No Sleep in Nairobi Part III: An unconventional beauty

For some reason, there are a lot of people who roll with the narrative that teachers have it disgustingly easy. People think of the vacations, the “summers off” and assume that we have the smoothest gig known to man. While I will admit that summers are nice (I refuse to work summer school, the rest and free time are more important than an extra check), a lot of people have no idea the amount of time that goes into ensuring a successful school year. A teacher who truly cares and takes their job seriously goes through so much stress. There is a reason why 50% of people who enter the teaching profession quit within five years.

Why am I discussing this? Well for starters, as I previously mentioned I am a teacher and it is a major part of my life. Perhaps most importantly, I want to discuss some amazing people I met my last day in Nairobi. The day before leaving for Tanzania, I visited the Cheery Children Education Centre in the Kibera section of Nairobi.  Unfortunately, Kibera is the largest slum on the entire continent of Africa.
Getting to the school was a bit of a hassle, mostly due to traffic and location. It is difficult to find. Naviating through the dirt streets brought a sadness over me. Despite visiting my parent’s homeland of Sierra Leone (where poverty is rampant), I was ill prepared to see the sheer magnitude and size of the slum.

We finally arrive and I’m welcomed by one of the supervisors as I’m led through the alleyway. I meet some of the people I’ve been hanging out with for the past few days. I find myself in a very small room full of bright eyed children. The number could not have been less than thirty. Thirty students in a room that is not much larger than a walk-in closet.  I’m told that this is “Class 5.” *Note* What we know as “grades” are usually referred to as “Classes” throughout Africa. This class housed students from ages 10-13.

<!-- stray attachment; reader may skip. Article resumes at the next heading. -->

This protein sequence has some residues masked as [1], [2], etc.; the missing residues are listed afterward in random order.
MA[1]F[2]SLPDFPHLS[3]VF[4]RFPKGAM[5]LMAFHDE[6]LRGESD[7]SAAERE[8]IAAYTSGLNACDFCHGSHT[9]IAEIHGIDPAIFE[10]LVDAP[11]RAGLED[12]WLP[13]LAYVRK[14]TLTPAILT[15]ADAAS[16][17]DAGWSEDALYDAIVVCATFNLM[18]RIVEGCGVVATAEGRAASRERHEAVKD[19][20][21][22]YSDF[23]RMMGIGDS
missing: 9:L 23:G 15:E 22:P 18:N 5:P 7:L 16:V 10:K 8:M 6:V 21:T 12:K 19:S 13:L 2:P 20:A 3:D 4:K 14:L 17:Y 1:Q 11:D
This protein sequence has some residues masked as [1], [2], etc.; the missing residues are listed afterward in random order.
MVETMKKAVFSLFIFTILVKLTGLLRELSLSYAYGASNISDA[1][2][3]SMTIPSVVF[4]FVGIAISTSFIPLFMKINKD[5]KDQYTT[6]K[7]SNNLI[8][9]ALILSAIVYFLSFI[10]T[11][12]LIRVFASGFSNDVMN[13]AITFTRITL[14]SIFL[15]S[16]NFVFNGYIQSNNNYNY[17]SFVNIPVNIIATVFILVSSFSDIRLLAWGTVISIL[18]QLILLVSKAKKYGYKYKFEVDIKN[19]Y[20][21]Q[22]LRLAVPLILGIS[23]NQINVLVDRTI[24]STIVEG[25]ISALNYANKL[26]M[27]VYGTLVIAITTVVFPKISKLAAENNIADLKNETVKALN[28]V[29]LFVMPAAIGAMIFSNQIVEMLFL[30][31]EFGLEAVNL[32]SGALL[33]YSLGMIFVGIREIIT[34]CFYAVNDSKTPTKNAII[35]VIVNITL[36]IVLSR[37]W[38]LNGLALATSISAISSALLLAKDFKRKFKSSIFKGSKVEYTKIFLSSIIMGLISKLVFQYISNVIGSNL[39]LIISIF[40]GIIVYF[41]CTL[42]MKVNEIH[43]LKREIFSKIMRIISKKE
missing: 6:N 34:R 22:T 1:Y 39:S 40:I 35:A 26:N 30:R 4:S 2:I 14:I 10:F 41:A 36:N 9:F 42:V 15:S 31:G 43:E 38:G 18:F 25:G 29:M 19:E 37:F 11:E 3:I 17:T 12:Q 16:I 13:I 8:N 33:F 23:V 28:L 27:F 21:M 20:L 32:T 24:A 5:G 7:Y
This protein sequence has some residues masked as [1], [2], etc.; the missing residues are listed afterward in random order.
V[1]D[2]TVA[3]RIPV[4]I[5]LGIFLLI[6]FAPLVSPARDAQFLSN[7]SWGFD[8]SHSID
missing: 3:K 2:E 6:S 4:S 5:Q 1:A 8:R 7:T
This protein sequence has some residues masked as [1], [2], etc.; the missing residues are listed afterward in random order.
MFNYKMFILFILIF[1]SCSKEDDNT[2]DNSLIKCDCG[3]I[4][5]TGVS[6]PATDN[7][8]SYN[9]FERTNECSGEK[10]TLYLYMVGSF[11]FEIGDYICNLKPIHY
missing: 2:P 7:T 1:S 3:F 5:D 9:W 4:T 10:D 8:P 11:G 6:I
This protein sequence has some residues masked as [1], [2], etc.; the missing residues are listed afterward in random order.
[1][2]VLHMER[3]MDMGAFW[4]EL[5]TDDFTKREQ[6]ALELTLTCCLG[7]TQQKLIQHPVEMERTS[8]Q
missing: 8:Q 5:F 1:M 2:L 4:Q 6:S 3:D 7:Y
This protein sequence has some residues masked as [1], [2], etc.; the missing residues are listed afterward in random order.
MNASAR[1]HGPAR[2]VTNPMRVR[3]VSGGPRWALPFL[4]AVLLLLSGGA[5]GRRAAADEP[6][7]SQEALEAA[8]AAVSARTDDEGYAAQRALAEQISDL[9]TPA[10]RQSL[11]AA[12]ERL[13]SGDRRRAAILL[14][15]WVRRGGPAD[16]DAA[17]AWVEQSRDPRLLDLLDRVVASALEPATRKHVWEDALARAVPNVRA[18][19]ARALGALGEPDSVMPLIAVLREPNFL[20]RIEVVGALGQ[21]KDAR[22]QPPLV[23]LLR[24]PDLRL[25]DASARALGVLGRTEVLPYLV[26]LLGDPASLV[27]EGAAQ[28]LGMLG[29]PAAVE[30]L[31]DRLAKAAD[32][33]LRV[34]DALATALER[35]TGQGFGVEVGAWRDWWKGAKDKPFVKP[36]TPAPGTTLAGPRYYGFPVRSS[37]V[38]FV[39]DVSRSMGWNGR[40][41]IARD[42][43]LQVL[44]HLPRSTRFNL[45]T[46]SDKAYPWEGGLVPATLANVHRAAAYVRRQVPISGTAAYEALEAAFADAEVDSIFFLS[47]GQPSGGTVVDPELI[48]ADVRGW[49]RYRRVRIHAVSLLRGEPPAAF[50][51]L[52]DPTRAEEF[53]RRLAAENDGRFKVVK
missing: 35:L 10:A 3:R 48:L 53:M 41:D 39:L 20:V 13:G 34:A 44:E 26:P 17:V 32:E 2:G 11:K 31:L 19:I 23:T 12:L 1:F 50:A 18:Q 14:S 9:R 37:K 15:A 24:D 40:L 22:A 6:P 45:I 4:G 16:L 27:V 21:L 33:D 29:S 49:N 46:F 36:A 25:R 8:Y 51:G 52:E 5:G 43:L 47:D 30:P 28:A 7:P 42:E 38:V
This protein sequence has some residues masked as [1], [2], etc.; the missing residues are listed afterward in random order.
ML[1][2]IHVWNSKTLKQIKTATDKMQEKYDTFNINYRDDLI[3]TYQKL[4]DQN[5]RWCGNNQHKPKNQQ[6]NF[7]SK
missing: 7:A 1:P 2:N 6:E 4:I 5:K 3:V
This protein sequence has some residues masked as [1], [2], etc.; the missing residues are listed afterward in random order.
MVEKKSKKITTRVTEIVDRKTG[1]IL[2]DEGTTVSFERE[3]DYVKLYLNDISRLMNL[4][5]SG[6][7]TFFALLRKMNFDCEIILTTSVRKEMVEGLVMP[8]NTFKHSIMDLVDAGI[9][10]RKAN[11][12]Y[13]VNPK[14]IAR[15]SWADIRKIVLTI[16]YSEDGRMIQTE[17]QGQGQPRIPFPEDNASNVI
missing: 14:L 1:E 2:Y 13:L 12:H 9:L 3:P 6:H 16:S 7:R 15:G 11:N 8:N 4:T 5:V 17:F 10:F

I introduce myself, and the students marvel (and giggle a bit) at my name. I’m not offended by this as many children in Kenya have English names whereas I do not. As a formal hello, the students sang their National Anthem for myself and Brian, one of my new travel friends.


The Q&A part of the visit was interesting to say the least. We were asked the usual

“Who is your favorite singer?”
“What is your favorite sport?”
“Who is your hero?”

Not suprisingly, the children expressed their love for “futbol.”
There I was, thinking this was a cinch.  Then I told them I was a teacher.  From there the questions took a bit of a turn.
“What is a government?”
“How do you choose your President?”
Then we were asked some sort of math question.


These kids were trying to stump us and I found it absolutely adorable.
We then asked the students what they wanted to be as adults. What followed was a slew of “I want to be a doctor” “I want to be a teacher” and “I want to be an engineer” with a few “I want to be a pilot” and “journalist” sprinkled in. My heart melted at these dreams and aspirations. We asked them what they can do to make sure they become who they want to be.